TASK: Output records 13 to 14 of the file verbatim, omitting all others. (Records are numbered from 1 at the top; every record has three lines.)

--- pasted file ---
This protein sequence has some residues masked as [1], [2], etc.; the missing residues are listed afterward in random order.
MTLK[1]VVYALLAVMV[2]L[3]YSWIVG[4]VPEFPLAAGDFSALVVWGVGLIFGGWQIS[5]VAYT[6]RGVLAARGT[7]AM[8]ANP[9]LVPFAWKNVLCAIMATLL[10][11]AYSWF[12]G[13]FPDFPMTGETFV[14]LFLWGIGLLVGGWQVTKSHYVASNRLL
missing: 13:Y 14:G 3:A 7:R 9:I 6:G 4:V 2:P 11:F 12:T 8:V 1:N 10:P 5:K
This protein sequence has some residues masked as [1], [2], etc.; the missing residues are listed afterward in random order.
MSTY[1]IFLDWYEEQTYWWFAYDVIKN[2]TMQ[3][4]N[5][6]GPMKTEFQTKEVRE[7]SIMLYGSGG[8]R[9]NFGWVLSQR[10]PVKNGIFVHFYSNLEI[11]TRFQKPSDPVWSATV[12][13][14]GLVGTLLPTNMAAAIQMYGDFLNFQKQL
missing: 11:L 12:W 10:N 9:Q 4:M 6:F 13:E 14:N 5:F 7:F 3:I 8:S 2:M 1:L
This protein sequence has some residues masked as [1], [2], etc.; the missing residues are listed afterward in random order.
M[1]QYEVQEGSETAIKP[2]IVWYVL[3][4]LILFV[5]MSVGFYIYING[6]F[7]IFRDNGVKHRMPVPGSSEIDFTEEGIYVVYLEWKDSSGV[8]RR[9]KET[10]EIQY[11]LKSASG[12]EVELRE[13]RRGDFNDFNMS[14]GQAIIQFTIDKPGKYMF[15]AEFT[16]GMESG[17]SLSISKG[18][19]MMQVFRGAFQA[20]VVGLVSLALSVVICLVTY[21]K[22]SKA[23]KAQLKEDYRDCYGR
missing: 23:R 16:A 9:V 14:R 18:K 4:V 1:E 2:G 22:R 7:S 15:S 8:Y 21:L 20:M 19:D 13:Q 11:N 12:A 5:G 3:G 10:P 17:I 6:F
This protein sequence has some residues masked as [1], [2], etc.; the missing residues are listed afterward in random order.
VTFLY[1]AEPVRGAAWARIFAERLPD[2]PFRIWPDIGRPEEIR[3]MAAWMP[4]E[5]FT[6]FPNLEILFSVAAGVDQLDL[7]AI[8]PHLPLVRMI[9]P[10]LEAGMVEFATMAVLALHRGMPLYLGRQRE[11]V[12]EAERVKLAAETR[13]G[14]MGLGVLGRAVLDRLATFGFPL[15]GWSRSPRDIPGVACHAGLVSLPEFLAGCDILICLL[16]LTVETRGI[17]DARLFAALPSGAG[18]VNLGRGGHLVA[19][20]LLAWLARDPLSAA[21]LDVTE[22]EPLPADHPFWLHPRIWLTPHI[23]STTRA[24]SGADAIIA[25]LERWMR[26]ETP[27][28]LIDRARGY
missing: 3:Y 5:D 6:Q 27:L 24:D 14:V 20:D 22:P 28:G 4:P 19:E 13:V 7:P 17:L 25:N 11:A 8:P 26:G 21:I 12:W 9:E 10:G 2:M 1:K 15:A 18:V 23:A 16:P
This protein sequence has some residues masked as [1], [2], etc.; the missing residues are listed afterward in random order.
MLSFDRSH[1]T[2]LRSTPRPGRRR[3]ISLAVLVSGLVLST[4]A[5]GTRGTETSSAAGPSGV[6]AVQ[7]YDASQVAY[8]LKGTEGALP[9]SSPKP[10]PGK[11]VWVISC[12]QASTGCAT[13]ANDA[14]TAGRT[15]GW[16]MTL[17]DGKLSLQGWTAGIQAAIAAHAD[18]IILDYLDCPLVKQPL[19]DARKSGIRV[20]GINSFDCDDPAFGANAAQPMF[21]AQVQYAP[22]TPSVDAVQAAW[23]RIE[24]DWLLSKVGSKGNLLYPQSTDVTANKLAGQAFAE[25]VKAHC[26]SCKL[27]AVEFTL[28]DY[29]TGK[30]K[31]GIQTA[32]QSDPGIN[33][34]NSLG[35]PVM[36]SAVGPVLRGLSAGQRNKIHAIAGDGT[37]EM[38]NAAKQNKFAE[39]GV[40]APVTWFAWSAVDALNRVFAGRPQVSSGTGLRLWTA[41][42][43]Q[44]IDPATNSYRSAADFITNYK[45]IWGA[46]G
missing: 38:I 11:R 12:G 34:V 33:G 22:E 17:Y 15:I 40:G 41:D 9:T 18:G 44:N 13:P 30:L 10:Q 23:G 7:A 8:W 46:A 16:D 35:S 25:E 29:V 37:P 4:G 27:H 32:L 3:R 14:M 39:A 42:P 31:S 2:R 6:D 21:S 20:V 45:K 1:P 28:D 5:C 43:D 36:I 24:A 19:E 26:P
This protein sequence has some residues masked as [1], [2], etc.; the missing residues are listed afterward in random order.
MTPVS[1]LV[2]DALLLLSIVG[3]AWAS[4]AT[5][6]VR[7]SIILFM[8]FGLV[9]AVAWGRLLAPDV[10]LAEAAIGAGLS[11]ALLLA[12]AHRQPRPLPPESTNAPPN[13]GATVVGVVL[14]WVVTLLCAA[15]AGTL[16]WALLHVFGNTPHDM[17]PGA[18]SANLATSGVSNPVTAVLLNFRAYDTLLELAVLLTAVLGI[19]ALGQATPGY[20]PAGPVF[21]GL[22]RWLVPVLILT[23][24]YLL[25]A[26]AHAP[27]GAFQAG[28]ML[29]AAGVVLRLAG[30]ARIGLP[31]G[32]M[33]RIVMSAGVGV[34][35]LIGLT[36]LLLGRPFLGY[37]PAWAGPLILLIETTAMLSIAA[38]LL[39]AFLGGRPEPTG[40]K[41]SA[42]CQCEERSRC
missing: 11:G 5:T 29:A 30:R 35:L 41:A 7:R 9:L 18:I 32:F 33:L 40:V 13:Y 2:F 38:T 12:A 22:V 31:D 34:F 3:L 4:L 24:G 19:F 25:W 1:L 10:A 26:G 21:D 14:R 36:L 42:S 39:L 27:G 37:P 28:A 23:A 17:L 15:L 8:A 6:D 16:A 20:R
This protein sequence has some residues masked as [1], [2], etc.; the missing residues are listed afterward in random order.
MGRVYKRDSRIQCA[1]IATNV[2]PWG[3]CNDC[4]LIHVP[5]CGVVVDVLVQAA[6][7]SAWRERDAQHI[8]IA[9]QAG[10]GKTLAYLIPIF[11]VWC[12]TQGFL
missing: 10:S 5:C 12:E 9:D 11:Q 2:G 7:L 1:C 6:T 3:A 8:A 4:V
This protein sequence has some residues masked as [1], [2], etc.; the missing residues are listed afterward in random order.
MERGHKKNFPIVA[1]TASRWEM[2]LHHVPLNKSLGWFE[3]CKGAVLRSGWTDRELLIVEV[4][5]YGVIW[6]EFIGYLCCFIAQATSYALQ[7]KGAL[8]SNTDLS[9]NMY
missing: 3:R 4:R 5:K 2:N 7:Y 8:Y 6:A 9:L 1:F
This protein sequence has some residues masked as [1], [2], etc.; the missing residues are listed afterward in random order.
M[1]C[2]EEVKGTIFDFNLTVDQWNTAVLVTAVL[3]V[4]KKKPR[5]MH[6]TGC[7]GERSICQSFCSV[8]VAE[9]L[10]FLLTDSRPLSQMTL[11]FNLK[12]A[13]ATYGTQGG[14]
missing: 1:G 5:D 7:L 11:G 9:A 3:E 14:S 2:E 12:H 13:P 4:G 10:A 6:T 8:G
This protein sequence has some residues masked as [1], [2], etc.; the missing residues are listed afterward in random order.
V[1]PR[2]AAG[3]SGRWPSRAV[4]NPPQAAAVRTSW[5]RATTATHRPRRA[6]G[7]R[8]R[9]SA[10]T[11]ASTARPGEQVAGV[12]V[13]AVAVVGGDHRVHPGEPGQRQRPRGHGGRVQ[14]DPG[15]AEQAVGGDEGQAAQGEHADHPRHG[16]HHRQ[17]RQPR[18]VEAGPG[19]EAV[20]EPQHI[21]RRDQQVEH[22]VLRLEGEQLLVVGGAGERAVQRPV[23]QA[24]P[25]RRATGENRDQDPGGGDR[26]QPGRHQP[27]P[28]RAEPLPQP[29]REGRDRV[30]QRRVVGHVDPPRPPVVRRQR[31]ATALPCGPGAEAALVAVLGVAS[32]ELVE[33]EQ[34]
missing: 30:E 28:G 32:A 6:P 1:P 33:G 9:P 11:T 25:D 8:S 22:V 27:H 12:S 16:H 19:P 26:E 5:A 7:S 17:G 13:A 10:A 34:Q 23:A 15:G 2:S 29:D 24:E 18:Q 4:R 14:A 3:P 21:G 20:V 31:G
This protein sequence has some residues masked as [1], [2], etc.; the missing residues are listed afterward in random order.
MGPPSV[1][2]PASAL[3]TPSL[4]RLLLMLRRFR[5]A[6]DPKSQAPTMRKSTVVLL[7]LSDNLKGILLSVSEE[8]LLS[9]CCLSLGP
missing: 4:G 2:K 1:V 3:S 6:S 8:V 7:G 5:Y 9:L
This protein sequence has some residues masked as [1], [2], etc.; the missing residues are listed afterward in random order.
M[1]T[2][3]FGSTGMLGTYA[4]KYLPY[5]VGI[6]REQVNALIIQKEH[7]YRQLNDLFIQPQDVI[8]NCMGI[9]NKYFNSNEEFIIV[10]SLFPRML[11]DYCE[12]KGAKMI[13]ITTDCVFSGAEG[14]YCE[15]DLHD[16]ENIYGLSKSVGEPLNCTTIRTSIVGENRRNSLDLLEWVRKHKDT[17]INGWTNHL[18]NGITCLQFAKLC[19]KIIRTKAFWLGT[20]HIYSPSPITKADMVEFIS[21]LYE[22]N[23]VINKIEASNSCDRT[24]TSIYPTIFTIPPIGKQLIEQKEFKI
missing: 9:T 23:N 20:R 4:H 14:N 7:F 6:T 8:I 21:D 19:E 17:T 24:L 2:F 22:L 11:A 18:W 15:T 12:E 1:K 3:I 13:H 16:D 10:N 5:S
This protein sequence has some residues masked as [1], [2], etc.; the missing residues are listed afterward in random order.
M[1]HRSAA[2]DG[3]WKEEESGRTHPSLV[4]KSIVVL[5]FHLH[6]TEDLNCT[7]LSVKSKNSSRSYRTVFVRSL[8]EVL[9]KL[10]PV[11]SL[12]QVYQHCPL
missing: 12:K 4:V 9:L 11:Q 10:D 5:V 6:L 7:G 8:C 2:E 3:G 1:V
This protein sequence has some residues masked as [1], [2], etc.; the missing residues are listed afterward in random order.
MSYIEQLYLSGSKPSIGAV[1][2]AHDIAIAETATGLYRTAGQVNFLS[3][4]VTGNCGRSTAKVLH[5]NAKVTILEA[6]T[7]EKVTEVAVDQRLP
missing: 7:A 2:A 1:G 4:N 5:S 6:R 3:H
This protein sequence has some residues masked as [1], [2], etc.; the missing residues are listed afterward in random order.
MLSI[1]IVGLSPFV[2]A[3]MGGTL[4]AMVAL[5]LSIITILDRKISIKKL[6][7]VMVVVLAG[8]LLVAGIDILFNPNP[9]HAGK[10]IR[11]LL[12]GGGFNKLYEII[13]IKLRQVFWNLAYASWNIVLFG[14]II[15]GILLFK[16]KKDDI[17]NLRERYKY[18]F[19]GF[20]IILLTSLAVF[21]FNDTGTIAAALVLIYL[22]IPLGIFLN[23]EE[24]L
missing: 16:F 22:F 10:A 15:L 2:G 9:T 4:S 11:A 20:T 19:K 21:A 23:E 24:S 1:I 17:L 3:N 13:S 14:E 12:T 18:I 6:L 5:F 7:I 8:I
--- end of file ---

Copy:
This protein sequence has some residues masked as [1], [2], etc.; the missing residues are listed afterward in random order.
M[1]HRSAA[2]DG[3]WKEEESGRTHPSLV[4]KSIVVL[5]FHLH[6]TEDLNCT[7]LSVKSKNSSRSYRTVFVRSL[8]EVL[9]KL[10]PV[11]SL[12]QVYQHCPL
missing: 12:K 4:V 9:L 11:Q 10:D 5:V 6:L 7:G 8:C 2:E 3:G 1:V
This protein sequence has some residues masked as [1], [2], etc.; the missing residues are listed afterward in random order.
MSYIEQLYLSGSKPSIGAV[1][2]AHDIAIAETATGLYRTAGQVNFLS[3][4]VTGNCGRSTAKVLH[5]NAKVTILEA[6]T[7]EKVTEVAVDQRLP
missing: 7:A 2:A 1:G 4:N 5:S 6:R 3:H